WEITERSDORF, Germany — I mentioned in an earlier blog post that I intended to comment on the interest level among Germans in the U.S. election.
I have a pretty good idea of that interest, based in part on a lovely evening my wife and I spent with our friends and their parents.
Gerhard and Gabi are the parents of Alena, one of our hosts in this village near Nuremberg.
My sense from both of them — particularly from Gerhard — is that, yes, by golly, they are mightily interested in the election we’re about to have back home.
Do they totally endorse Hillary Rodham Clinton? I didn’t get that from them. Do they totally fear the election of Donald J. Trump? Um, yes, I did get that feeling.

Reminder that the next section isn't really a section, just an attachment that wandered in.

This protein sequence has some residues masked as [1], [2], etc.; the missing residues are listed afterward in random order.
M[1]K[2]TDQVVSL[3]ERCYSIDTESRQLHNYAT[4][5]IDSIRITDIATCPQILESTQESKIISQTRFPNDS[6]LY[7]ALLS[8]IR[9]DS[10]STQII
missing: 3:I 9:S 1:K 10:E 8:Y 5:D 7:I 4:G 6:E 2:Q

Gerhard also believes there might be an anti-woman feeling in play in the United States, which could signal a Trump victory in exactly two months.
I sought to tell him tonight over dinner that I didn’t believe the sexist vote was that prevalent back home, that a majority of Americans who bother to vote are going to choose experience and actual knowledge of government over the rhetoric that’s pouring out of Trump’s mouth.
Gerhard, a lifelong journalist who works in Nuremberg, didn’t quite buy into the notion that Trump is going to lose. Gabi, a homemaker in this lovely and oh, so quiet village — which is about a 10-minute train ride from central Nuremberg — was a bit quieter on the subject.
If these two fine folks are indicative of German sentiment — and they seem to be mainstream folks who have carved out a comfortable mainstream life in this rural village — then at least this portion of the rest of the world is watching with great interest in what American voters decide on Nov. 8.
This is the kind of attention that great nations engender — no matter how many times Donald Trump tries to tell us back home that we are no longer a great nation.